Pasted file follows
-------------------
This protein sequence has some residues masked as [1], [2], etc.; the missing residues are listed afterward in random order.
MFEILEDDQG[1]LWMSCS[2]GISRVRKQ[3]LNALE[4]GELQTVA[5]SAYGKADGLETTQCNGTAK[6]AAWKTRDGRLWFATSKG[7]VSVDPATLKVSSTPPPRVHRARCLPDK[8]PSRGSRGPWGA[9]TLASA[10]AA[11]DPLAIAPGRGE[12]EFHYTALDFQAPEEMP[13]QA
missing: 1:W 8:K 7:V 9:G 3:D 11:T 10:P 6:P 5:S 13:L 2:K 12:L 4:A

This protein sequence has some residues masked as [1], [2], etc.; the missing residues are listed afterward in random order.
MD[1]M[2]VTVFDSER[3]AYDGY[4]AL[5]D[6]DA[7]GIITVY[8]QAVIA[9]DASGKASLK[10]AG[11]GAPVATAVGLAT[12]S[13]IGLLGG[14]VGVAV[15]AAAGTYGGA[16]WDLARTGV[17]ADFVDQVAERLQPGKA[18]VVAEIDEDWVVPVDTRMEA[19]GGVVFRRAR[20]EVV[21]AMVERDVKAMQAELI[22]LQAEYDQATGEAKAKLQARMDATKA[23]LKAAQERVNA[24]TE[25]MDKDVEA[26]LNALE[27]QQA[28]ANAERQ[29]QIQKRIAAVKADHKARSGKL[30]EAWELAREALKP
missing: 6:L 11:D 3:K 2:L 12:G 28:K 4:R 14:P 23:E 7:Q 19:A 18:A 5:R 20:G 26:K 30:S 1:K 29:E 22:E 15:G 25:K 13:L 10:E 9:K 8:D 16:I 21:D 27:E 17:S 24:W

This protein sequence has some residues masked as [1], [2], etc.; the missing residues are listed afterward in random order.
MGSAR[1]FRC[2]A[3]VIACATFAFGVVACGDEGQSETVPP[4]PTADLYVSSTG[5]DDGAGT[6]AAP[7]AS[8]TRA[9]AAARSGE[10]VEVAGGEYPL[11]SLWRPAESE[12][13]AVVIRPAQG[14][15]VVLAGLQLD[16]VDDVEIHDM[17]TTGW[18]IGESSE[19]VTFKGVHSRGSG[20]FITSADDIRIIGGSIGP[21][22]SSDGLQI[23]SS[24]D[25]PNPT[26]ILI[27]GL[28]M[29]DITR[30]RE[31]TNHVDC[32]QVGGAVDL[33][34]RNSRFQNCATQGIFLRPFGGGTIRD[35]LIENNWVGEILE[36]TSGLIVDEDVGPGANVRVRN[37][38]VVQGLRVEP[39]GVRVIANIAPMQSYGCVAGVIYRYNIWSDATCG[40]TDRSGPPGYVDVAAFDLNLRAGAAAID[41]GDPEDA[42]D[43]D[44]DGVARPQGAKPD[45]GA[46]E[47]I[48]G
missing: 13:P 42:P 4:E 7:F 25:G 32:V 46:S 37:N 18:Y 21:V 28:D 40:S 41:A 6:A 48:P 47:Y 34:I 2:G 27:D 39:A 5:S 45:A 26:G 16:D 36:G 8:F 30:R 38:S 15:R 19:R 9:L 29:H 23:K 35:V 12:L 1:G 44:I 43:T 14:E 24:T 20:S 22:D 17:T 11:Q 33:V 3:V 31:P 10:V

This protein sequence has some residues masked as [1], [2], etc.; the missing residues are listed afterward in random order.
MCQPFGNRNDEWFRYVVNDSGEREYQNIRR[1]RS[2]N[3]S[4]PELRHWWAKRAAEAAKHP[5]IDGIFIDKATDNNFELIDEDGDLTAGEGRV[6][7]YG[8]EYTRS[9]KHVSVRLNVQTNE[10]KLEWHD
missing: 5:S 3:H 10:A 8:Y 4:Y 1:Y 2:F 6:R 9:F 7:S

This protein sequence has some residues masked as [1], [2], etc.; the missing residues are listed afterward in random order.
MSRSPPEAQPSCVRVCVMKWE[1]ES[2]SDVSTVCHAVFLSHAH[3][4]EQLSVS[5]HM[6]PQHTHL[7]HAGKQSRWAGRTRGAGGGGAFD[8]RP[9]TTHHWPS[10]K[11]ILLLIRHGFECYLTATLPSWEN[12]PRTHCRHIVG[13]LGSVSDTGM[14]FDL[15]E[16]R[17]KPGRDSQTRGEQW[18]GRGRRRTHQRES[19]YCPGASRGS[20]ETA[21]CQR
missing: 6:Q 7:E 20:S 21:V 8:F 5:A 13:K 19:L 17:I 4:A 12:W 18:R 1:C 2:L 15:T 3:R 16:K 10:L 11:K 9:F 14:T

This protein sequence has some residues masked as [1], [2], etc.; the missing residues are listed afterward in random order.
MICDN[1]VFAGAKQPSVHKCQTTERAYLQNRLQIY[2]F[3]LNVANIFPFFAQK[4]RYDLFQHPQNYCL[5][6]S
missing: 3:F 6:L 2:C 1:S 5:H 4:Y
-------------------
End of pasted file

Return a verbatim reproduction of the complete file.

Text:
This protein sequence has some residues masked as [1], [2], etc.; the missing residues are listed afterward in random order.
MFEILEDDQG[1]LWMSCS[2]GISRVRKQ[3]LNALE[4]GELQTVA[5]SAYGKADGLETTQCNGTAK[6]AAWKTRDGRLWFATSKG[7]VSVDPATLKVSSTPPPRVHRARCLPDK[8]PSRGSRGPWGA[9]TLASA[10]AA[11]DPLAIAPGRGE[12]EFHYTALDFQAPEEMP[13]QA
missing: 1:W 8:K 7:V 9:G 3:D 11:T 10:P 6:P 5:S 13:L 2:K 12:L 4:A

This protein sequence has some residues masked as [1], [2], etc.; the missing residues are listed afterward in random order.
MD[1]M[2]VTVFDSER[3]AYDGY[4]AL[5]D[6]DA[7]GIITVY[8]QAVIA[9]DASGKASLK[10]AG[11]GAPVATAVGLAT[12]S[13]IGLLGG[14]VGVAV[15]AAAGTYGGA[16]WDLARTGV[17]ADFVDQVAERLQPGKA[18]VVAEIDEDWVVPVDTRMEA[19]GGVVFRRAR[20]EVV[21]AMVERDVKAMQAELI[22]LQAEYDQATGEAKAKLQARMDATKA[23]LKAAQERVNA[24]TE[25]MDKDVEA[26]LNALE[27]QQA[28]ANAERQ[29]QIQKRIAAVKADHKARSGKL[30]EAWELAREALKP
missing: 6:L 11:D 3:K 2:L 12:G 28:K 4:R 14:P 23:E 7:Q 19:A 18:A 5:R 20:G 26:K 30:S 1:K 29:E 22:E 15:G 25:K 13:L 10:E 9:K 8:D 16:I 21:D 27:E 17:S 24:W

This protein sequence has some residues masked as [1], [2], etc.; the missing residues are listed afterward in random order.
MGSAR[1]FRC[2]A[3]VIACATFAFGVVACGDEGQSETVPP[4]PTADLYVSSTG[5]DDGAGT[6]AAP[7]AS[8]TRA[9]AAARSGE[10]VEVAGGEYPL[11]SLWRPAESE[12][13]AVVIRPAQG[14][15]VVLAGLQLD[16]VDDVEIHDM[17]TTGW[18]IGESSE[19]VTFKGVHSRGSG[20]FITSADDIRIIGGSIGP[21][22]SSDGLQI[23]SS[24]D[25]PNPT[26]ILI[27]GL[28]M[29]DITR[30]RE[31]TNHVDC[32]QVGGAVDL[33][34]RNSRFQNCATQGIFLRPFGGGTIRD[35]LIENNWVGEILE[36]TSGLIVDEDVGPGANVRVRN[37][38]VVQGLRVEP[39]GVRVIANIAPMQSYGCVAGVIYRYNIWSDATCG[40]TDRSGPPGYVDVAAFDLNLRAGAAAID[41]GDPEDA[42]D[43]D[44]DGVARPQGAKPD[45]GA[46]E[47]I[48]G
missing: 13:P 42:P 4:E 7:F 25:G 32:V 46:S 37:N 18:Y 21:V 28:D 40:S 41:A 6:A 48:P 47:Y 34:I 2:G 27:D 39:A 5:S 45:A 26:G 16:D 36:G 8:F 30:R 38:S 15:R 19:R 9:L 29:H 23:K 35:V 12:L 1:G 44:I 43:T 14:E 24:T 20:S 22:D 17:T 11:Q 33:V 3:V 31:P 10:V

This protein sequence has some residues masked as [1], [2], etc.; the missing residues are listed afterward in random order.
MCQPFGNRNDEWFRYVVNDSGEREYQNIRR[1]RS[2]N[3]S[4]PELRHWWAKRAAEAAKHP[5]IDGIFIDKATDNNFELIDEDGDLTAGEGRV[6][7]YG[8]EYTRS[9]KHVSVRLNVQTNE[10]KLEWHD
missing: 5:S 3:H 10:A 8:Y 4:Y 1:Y 2:F 6:R 9:F 7:S

This protein sequence has some residues masked as [1], [2], etc.; the missing residues are listed afterward in random order.
MSRSPPEAQPSCVRVCVMKWE[1]ES[2]SDVSTVCHAVFLSHAH[3][4]EQLSVS[5]HM[6]PQHTHL[7]HAGKQSRWAGRTRGAGGGGAFD[8]RP[9]TTHHWPS[10]K[11]ILLLIRHGFECYLTATLPSWEN[12]PRTHCRHIVG[13]LGSVSDTGM[14]FDL[15]E[16]R[17]KPGRDSQTRGEQW[18]GRGRRRTHQRES[19]YCPGASRGS[20]ETA[21]CQR
missing: 6:Q 7:E 20:S 21:V 8:F 5:A 13:K 19:L 17:I 4:A 12:W 18:R 1:C 2:L 15:T 3:R 16:K 10:L 11:K 9:F 14:T

This protein sequence has some residues masked as [1], [2], etc.; the missing residues are listed afterward in random order.
MICDN[1]VFAGAKQPSVHKCQTTERAYLQNRLQIY[2]F[3]LNVANIFPFFAQK[4]RYDLFQHPQNYCL[5][6]S
missing: 3:F 6:L 2:C 1:S 5:H 4:Y